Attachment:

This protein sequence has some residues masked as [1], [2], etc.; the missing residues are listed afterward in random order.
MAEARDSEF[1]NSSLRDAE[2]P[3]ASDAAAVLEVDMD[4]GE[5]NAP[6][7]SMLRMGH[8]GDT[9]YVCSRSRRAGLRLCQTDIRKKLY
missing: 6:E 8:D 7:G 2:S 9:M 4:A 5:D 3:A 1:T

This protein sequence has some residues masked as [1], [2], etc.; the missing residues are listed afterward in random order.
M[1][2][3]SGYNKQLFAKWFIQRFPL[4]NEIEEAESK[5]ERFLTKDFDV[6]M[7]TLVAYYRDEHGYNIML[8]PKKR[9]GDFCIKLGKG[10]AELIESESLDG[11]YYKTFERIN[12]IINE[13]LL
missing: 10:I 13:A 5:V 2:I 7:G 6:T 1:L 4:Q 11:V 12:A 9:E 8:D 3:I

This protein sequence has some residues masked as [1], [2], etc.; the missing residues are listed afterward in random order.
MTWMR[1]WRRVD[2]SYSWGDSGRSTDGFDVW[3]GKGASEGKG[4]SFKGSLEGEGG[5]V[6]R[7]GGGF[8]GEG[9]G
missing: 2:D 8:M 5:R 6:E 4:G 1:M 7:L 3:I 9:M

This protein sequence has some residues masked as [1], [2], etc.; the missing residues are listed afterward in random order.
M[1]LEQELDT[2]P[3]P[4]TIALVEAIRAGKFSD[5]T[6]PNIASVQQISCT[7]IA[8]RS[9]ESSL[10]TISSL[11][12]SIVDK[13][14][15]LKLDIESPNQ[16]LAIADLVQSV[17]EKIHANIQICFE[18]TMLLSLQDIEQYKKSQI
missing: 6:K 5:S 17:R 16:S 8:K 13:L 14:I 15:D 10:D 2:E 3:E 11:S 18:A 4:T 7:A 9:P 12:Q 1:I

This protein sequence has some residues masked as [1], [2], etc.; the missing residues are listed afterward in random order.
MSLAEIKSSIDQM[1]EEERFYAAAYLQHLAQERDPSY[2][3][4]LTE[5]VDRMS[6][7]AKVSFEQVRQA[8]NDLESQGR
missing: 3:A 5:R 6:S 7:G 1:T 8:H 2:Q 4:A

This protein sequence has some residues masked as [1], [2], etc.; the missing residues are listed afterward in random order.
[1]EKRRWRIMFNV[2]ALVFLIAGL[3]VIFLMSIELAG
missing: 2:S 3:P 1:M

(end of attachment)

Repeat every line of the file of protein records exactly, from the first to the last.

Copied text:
This protein sequence has some residues masked as [1], [2], etc.; the missing residues are listed afterward in random order.
MAEARDSEF[1]NSSLRDAE[2]P[3]ASDAAAVLEVDMD[4]GE[5]NAP[6][7]SMLRMGH[8]GDT[9]YVCSRSRRAGLRLCQTDIRKKLY
missing: 6:E 8:D 7:G 2:S 9:M 4:A 5:D 3:A 1:T

This protein sequence has some residues masked as [1], [2], etc.; the missing residues are listed afterward in random order.
M[1][2][3]SGYNKQLFAKWFIQRFPL[4]NEIEEAESK[5]ERFLTKDFDV[6]M[7]TLVAYYRDEHGYNIML[8]PKKR[9]GDFCIKLGKG[10]AELIESESLDG[11]YYKTFERIN[12]IINE[13]LL
missing: 10:I 13:A 5:V 2:I 7:G 6:T 1:L 4:Q 11:V 12:A 9:E 8:D 3:I

This protein sequence has some residues masked as [1], [2], etc.; the missing residues are listed afterward in random order.
MTWMR[1]WRRVD[2]SYSWGDSGRSTDGFDVW[3]GKGASEGKG[4]SFKGSLEGEGG[5]V[6]R[7]GGGF[8]GEG[9]G
missing: 2:D 8:M 5:R 6:E 4:G 1:M 7:L 3:I 9:M

This protein sequence has some residues masked as [1], [2], etc.; the missing residues are listed afterward in random order.
M[1]LEQELDT[2]P[3]P[4]TIALVEAIRAGKFSD[5]T[6]PNIASVQQISCT[7]IA[8]RS[9]ESSL[10]TISSL[11][12]SIVDK[13][14][15]LKLDIESPNQ[16]LAIADLVQSV[17]EKIHANIQICFE[18]TMLLSLQDIEQYKKSQI
missing: 6:K 5:S 17:R 16:S 8:K 13:L 14:I 15:D 10:D 2:E 3:E 11:S 18:A 4:T 7:A 9:P 12:Q 1:I

This protein sequence has some residues masked as [1], [2], etc.; the missing residues are listed afterward in random order.
MSLAEIKSSIDQM[1]EEERFYAAAYLQHLAQERDPSY[2][3][4]LTE[5]VDRMS[6][7]AKVSFEQVRQA[8]NDLESQGR
missing: 3:A 5:R 6:S 7:G 1:T 8:H 2:Q 4:A

This protein sequence has some residues masked as [1], [2], etc.; the missing residues are listed afterward in random order.
[1]EKRRWRIMFNV[2]ALVFLIAGL[3]VIFLMSIELAG
missing: 2:S 3:P 1:M